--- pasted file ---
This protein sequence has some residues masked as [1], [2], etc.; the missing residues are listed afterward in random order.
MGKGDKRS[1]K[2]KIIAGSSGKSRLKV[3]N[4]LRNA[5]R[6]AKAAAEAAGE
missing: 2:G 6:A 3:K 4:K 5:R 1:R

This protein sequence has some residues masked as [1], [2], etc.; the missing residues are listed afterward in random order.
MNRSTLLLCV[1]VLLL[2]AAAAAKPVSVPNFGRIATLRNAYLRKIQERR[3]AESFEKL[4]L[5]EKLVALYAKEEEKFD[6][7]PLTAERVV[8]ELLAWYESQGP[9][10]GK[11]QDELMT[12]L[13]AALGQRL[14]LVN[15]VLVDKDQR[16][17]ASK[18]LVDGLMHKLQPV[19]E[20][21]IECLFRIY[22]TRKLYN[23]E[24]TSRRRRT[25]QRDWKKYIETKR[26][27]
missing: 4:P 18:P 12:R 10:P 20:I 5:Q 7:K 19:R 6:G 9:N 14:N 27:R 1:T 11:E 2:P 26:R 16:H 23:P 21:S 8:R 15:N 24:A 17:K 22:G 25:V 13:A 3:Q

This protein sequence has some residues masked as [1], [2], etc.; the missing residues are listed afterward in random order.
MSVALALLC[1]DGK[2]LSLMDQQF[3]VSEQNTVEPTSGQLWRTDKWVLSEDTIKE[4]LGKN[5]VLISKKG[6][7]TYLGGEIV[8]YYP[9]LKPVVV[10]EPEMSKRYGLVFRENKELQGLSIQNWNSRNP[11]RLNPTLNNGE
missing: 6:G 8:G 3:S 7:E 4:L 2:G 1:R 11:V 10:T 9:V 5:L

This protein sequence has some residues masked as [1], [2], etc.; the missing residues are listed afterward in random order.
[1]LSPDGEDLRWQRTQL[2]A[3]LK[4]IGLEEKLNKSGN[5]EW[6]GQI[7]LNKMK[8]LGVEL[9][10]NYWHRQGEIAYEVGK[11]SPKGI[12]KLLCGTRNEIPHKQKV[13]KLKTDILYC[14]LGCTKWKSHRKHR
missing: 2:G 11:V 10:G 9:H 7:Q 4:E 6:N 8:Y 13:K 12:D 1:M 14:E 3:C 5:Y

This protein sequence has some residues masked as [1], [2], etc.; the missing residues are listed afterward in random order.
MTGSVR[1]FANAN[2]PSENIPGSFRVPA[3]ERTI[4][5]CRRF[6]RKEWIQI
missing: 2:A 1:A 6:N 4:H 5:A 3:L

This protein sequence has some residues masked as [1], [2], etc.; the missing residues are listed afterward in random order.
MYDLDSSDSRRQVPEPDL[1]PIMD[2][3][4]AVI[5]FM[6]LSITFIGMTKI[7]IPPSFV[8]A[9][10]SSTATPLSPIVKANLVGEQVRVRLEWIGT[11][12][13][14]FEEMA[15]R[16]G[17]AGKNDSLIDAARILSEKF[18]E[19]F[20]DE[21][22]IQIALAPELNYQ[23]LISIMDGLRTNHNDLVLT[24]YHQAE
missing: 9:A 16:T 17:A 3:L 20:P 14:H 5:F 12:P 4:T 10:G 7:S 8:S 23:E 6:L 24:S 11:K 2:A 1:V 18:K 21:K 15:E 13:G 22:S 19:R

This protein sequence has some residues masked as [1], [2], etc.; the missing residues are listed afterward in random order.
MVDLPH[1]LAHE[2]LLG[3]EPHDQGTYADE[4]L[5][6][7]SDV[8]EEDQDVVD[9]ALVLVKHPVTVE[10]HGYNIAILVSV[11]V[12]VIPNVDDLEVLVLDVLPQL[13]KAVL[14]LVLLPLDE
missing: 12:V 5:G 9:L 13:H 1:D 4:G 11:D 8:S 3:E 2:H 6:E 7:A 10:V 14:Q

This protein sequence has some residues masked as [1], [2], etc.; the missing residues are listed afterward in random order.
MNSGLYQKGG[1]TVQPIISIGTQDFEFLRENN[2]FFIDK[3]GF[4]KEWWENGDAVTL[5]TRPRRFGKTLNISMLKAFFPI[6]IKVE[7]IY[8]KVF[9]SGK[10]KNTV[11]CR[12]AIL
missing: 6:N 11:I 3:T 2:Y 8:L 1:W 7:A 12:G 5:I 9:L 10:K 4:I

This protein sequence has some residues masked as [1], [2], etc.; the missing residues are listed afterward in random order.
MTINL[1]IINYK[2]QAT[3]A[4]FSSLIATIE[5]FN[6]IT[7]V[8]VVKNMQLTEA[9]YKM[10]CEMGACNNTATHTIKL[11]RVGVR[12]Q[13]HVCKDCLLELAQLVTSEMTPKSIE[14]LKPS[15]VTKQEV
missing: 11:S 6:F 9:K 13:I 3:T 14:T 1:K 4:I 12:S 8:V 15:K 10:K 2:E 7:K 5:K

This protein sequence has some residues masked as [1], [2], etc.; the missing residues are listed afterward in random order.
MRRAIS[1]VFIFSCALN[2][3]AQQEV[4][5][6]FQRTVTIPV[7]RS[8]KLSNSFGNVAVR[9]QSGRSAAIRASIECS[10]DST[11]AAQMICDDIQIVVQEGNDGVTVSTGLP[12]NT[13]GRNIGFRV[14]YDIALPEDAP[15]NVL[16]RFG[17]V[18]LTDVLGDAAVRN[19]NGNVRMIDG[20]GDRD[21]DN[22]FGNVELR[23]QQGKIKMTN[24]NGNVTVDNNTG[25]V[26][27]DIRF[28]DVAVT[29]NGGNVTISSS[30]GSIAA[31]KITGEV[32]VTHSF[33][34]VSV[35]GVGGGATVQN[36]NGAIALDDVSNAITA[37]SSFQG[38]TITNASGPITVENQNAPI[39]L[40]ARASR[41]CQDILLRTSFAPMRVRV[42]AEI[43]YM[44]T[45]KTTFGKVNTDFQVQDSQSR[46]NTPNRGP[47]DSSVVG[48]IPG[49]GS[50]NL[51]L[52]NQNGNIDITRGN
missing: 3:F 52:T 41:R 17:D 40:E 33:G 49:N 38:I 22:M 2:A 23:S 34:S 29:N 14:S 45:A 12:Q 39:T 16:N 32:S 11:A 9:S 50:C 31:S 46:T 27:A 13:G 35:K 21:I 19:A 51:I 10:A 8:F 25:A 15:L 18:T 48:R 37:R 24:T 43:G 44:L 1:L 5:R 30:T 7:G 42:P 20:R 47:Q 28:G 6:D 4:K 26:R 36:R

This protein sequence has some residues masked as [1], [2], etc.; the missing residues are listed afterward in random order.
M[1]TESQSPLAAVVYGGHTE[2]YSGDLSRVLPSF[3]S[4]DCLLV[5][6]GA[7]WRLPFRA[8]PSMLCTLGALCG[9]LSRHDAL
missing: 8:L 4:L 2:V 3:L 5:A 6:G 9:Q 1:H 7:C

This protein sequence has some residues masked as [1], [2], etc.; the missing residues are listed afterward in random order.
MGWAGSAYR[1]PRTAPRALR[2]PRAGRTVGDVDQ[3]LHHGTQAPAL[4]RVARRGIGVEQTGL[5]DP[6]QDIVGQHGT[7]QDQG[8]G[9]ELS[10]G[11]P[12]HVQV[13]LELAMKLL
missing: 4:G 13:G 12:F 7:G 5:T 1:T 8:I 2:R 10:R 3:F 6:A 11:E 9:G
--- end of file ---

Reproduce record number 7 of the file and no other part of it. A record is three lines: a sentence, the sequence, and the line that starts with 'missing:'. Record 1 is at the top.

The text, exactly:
This protein sequence has some residues masked as [1], [2], etc.; the missing residues are listed afterward in random order.
MVDLPH[1]LAHE[2]LLG[3]EPHDQGTYADE[4]L[5][6][7]SDV[8]EEDQDVVD[9]ALVLVKHPVTVE[10]HGYNIAILVSV[11]V[12]VIPNVDDLEVLVLDVLPQL[13]KAVL[14]LVLLPLDE
missing: 12:V 5:G 9:L 13:H 1:D 4:G 11:D 8:S 3:E 2:H 6:E 7:A 10:V 14:Q